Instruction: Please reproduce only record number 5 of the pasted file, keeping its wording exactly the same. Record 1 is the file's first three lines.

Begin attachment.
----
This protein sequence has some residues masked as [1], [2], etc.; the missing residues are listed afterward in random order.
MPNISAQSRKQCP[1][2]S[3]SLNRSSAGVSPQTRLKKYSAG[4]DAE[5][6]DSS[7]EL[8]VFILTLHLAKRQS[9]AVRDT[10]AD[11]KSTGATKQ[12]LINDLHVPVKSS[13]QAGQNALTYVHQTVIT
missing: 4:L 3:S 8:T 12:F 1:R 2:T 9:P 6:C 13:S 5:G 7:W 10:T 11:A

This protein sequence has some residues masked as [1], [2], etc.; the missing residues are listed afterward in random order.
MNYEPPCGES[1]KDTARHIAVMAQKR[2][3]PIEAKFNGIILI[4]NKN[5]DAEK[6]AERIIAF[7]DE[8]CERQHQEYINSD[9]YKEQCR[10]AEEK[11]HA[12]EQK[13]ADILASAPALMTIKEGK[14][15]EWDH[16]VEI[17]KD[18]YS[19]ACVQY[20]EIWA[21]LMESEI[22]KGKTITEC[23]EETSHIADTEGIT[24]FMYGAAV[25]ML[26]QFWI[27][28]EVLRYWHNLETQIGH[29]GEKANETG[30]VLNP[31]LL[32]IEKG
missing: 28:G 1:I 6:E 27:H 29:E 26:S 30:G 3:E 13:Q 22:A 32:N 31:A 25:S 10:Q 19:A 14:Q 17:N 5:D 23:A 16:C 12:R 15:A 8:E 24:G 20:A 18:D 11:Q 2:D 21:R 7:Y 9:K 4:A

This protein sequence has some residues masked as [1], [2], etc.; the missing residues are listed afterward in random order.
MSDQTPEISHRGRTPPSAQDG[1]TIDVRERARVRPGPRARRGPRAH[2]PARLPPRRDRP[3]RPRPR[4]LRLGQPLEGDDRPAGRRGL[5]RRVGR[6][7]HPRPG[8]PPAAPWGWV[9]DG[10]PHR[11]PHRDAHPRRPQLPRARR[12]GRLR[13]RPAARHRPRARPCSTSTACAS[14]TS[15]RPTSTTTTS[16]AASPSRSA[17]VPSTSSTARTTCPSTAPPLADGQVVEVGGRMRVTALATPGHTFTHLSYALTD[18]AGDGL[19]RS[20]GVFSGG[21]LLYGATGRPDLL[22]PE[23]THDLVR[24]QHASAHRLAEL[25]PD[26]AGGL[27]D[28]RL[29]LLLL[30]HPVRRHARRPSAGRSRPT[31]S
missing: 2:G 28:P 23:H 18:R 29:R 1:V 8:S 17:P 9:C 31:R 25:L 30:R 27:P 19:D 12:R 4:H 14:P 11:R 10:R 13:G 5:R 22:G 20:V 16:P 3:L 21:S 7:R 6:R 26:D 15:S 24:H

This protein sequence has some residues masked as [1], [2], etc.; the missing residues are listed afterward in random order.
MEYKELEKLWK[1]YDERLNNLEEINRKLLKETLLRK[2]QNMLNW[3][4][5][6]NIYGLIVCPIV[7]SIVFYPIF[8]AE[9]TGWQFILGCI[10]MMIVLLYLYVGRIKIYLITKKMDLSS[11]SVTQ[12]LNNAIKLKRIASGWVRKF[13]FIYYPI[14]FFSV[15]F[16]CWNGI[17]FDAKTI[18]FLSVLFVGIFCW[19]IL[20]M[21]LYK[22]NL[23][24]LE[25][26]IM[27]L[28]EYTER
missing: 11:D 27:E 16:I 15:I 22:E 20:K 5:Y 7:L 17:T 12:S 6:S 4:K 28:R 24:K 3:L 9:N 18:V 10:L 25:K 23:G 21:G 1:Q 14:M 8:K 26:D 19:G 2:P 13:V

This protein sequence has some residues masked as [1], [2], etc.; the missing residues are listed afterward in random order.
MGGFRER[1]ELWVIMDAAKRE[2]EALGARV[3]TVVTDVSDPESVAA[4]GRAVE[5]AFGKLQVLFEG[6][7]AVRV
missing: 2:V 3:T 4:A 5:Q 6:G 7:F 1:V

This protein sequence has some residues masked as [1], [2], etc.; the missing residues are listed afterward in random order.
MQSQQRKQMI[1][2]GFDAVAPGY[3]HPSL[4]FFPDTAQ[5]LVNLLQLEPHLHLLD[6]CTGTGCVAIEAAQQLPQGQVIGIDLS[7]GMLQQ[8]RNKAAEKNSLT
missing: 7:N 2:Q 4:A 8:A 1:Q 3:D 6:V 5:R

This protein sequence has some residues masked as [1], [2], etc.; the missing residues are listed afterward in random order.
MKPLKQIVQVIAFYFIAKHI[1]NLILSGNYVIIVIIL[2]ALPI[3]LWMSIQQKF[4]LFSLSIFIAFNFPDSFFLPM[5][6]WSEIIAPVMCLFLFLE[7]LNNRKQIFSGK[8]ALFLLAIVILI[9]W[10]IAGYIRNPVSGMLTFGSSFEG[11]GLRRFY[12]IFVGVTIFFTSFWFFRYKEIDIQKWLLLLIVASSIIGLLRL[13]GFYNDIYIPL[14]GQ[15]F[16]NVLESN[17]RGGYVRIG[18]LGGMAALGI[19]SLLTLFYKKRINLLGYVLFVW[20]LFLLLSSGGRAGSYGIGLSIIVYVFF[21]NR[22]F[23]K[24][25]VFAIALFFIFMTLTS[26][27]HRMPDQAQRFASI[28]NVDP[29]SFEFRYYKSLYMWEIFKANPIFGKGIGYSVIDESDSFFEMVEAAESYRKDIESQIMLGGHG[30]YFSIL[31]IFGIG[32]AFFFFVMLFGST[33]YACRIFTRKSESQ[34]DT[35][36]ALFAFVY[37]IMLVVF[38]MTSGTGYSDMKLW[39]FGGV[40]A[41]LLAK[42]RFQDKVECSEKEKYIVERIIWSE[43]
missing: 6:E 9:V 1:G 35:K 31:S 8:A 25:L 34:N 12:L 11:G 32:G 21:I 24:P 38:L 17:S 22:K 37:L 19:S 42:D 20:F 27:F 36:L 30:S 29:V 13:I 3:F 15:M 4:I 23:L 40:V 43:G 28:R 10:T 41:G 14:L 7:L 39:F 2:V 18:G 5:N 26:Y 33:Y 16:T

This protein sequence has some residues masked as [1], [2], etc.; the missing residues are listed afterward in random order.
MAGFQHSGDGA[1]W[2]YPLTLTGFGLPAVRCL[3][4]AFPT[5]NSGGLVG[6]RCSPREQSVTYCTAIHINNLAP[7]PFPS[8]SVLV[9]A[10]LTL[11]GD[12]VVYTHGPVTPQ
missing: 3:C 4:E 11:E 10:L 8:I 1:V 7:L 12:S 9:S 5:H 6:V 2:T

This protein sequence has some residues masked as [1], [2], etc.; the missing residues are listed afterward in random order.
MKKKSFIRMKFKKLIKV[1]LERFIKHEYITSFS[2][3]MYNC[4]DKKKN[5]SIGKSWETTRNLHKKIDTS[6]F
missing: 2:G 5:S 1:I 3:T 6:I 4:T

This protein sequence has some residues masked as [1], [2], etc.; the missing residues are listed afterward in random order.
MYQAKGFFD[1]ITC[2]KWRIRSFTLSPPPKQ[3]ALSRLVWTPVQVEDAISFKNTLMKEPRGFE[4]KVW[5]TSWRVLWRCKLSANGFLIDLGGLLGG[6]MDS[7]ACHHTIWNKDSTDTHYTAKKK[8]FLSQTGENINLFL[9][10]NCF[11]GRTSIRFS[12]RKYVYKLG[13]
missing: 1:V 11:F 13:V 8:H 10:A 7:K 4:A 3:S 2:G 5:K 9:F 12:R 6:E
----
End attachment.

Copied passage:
This protein sequence has some residues masked as [1], [2], etc.; the missing residues are listed afterward in random order.
MGGFRER[1]ELWVIMDAAKRE[2]EALGARV[3]TVVTDVSDPESVAA[4]GRAVE[5]AFGKLQVLFEG[6][7]AVRV
missing: 2:V 3:T 4:A 5:Q 6:G 7:F 1:V